How You Can Sell E-books to Mobile Twitter Users

There are great services like Ether Books, which are designed to reach mobile readers and populate their minds with high quality reads tailored to mobile conditions. But what to do when you are not lucky enough to be one of Ether authors?

If you are a self-publisher actively using social media to find readers and draw their attention to your books (probably published in an electronic form), this post is for you.

I’d like to share a simple way to make your e-book available for instant purchase by mobile phone users. As you’ll see – it’s very easy.

What to do?

Use Twitter to share links to your books self-published at Kindle Store – with an extra information addressing owners of mobile Kindle applications.

An example of a tweet is shown in screenshot 1. When you tap on a link you’ll be redirected to a mobile browser, like Safari on an iOS device, or a browser working within a Twitter app.

Screenshot 1 - click to enlarge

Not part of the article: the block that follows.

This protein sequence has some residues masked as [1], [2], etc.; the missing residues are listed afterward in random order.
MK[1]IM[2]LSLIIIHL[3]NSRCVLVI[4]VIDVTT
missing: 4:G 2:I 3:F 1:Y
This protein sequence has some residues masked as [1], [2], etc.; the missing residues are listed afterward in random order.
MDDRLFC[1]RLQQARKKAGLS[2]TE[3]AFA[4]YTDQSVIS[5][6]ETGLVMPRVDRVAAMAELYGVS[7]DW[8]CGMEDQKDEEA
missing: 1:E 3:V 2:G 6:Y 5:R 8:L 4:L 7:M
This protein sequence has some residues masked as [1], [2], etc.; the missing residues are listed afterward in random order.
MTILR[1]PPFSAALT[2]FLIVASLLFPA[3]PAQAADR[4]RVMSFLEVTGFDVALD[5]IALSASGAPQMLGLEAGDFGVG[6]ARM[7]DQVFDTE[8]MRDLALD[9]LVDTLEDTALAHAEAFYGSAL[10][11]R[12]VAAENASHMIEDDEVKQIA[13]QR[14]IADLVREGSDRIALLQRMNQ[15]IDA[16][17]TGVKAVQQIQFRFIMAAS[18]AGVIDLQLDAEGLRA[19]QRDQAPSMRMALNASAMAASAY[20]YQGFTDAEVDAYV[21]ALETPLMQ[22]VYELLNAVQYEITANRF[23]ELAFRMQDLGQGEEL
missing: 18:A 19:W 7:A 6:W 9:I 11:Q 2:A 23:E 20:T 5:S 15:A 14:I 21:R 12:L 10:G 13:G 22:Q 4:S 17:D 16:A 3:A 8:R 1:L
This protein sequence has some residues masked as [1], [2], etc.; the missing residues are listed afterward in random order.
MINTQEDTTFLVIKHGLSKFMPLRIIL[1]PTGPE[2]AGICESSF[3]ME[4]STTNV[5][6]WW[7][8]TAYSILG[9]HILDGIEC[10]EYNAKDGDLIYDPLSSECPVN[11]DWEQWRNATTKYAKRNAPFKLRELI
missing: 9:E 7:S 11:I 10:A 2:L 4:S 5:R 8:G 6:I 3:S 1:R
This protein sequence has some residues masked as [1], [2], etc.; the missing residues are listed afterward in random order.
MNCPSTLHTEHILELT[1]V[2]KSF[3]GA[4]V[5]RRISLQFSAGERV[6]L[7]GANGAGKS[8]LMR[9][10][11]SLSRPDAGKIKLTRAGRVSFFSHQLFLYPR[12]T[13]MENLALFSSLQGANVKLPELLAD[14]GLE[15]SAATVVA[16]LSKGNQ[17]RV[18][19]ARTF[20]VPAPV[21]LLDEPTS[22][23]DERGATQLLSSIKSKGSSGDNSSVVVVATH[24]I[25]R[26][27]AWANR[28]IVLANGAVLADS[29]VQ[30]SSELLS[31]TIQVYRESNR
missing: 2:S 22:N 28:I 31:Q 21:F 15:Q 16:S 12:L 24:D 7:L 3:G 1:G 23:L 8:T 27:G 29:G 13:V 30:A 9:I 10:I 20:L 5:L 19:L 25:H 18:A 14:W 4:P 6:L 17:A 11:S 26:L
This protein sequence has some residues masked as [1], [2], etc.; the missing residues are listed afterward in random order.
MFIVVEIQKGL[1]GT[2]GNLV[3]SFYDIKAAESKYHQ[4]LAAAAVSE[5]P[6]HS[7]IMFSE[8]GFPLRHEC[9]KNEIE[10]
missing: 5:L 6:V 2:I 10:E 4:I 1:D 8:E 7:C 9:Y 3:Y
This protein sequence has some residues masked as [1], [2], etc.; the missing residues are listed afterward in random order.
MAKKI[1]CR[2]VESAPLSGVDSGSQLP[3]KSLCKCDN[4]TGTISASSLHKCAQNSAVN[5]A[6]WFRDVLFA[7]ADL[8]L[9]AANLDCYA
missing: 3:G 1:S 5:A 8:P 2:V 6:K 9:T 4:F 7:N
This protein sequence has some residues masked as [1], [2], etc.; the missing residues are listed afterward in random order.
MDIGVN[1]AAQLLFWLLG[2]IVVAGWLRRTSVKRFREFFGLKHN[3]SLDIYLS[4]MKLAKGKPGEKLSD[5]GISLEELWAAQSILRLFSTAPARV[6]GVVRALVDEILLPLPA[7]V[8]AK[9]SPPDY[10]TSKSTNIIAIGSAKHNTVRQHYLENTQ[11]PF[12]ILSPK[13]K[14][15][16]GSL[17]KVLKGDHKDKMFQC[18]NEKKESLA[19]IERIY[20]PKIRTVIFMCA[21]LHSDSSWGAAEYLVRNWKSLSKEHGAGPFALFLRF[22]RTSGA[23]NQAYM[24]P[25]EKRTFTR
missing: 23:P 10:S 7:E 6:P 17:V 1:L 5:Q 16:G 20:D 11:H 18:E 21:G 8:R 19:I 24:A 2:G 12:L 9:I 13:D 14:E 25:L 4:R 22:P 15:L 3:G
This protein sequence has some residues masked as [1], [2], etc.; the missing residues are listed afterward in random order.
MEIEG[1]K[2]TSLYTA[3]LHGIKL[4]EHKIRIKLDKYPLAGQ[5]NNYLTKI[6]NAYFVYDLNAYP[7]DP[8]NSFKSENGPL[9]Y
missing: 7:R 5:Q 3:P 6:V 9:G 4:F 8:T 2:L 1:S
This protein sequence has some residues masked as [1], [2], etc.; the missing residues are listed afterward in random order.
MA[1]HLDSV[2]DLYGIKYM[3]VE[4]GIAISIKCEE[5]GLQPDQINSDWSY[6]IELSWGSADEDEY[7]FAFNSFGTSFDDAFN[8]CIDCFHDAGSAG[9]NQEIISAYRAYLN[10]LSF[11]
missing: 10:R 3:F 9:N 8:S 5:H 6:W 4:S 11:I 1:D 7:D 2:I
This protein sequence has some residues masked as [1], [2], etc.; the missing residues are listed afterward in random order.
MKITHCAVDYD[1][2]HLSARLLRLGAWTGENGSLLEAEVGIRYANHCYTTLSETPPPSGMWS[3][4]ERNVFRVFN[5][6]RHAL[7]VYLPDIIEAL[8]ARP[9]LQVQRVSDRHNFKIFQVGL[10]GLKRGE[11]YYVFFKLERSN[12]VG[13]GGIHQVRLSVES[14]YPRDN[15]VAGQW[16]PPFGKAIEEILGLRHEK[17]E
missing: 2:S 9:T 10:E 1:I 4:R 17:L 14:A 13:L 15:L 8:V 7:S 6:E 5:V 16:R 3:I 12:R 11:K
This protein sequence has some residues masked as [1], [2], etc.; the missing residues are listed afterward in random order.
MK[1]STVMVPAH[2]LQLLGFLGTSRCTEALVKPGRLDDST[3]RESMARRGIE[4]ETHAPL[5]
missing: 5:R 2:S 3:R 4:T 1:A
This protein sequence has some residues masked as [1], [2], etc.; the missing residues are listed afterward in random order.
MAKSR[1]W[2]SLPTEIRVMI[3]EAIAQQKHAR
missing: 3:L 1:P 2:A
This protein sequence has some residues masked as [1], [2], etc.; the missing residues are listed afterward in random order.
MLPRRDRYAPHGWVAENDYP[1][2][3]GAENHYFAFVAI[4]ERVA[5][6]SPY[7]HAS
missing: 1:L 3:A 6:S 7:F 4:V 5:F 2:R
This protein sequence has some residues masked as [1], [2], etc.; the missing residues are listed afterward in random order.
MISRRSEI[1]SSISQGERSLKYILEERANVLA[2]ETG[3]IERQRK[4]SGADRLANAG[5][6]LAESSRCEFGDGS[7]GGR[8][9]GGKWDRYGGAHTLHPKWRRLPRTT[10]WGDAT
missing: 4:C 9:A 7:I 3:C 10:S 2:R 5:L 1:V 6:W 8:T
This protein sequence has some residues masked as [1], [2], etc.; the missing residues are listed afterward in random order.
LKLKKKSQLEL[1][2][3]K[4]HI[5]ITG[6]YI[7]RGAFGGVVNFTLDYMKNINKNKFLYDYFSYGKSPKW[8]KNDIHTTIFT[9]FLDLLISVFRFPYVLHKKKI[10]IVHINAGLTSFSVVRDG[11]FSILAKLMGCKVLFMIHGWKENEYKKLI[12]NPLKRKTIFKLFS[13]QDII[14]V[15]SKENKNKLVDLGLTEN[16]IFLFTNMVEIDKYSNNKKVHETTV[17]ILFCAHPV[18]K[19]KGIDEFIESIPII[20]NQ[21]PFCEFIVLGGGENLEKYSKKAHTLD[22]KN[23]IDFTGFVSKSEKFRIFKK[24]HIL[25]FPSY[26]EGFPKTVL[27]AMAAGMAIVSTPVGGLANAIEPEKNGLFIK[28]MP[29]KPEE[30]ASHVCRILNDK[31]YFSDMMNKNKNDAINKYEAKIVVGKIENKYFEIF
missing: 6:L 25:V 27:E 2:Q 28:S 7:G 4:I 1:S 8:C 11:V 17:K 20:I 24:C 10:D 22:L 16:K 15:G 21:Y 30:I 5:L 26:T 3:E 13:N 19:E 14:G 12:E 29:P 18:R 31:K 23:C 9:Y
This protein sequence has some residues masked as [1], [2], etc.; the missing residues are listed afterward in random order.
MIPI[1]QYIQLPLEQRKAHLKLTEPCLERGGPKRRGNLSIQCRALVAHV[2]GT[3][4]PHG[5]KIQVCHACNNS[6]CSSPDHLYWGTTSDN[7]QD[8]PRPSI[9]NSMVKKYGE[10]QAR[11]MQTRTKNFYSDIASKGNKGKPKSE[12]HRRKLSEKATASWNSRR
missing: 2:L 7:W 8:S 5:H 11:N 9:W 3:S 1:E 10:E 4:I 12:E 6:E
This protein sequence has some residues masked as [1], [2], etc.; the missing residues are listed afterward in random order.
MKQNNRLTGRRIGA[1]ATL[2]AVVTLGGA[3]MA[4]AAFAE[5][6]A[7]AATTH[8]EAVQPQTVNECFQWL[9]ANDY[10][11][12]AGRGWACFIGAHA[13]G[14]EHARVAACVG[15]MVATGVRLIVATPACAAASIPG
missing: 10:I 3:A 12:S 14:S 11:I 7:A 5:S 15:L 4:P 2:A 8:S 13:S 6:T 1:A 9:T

As you see, just after one click (screenshot 2) the reader can make a purchase decision. What’s more important, the time of actually reading this book on a Kindle app is delayed only by a couple of seconds more. It’s the essence of an instant purchase.

Experts can say: “yeah, but it’s so obvious, that you can buy goods via Amazon’s mobile site.”

The thing is not what expert know, but what readers don’t know. And most of them still don’t know that:

1. Amazon has a mobilized version of its site (even those users who already have Kindle app on their mobile phones – as they never tried actually buying anything yet)

2. 1-Click purchase works on mobile phones

3. It’s extremely fast and convenient – it takes a couple of clicks and a less than 30 seconds from discovering an e-book on Twitter to reading it.

In fact, buying an e-book via Twitter link is faster than doing it via Kindle application, where you’re just redirected to an Amazon site and have to browse for a book.

Why mobile phones?

Screenshot 2 - click to enlarge

1. Mobile web is growing extremely fast, anyone knows it

2. Half of Twitter users is connecting with a service via mobile phones